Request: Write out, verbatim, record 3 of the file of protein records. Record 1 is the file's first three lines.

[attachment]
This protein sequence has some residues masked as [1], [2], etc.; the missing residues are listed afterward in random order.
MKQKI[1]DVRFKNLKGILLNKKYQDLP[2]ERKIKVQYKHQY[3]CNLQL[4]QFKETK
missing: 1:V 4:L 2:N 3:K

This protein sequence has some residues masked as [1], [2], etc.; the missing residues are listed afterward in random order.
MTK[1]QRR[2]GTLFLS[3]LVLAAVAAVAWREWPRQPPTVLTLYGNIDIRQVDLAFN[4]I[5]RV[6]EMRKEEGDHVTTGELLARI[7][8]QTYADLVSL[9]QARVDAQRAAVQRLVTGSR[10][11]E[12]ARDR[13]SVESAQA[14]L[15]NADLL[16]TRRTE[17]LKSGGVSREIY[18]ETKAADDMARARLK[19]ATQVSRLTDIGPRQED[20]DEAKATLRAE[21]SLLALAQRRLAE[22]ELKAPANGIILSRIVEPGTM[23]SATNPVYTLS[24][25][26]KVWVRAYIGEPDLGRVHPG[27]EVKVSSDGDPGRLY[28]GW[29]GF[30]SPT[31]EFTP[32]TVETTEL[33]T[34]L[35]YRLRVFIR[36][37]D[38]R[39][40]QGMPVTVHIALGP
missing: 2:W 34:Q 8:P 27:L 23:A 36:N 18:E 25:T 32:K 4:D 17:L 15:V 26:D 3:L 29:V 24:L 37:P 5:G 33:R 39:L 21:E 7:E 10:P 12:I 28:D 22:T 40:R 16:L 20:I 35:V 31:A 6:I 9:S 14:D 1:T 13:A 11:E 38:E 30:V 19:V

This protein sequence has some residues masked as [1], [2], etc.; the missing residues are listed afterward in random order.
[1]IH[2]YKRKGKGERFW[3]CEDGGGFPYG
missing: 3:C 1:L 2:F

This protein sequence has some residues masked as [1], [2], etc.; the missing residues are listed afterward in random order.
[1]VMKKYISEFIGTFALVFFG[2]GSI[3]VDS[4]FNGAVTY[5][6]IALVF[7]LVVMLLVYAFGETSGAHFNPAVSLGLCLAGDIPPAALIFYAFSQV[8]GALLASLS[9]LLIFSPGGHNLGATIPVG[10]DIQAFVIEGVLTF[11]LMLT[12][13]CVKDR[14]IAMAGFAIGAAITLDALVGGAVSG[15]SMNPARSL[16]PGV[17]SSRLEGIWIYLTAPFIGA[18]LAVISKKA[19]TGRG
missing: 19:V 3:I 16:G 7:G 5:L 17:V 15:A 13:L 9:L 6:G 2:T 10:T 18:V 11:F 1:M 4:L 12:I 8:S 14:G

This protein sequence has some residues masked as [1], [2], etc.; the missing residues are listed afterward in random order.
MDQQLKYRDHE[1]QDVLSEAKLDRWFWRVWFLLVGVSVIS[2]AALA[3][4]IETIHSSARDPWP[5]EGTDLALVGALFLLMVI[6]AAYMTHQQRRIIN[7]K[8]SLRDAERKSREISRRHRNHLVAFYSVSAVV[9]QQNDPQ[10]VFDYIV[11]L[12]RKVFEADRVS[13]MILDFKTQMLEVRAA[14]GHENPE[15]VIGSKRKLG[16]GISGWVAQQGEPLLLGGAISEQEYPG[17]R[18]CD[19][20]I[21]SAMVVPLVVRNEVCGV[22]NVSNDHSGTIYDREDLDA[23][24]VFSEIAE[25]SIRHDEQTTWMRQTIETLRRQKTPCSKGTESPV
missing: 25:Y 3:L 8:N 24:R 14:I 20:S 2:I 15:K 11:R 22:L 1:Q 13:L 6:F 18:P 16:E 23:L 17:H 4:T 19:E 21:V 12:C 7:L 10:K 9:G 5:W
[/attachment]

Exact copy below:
This protein sequence has some residues masked as [1], [2], etc.; the missing residues are listed afterward in random order.
[1]IH[2]YKRKGKGERFW[3]CEDGGGFPYG
missing: 3:C 1:L 2:F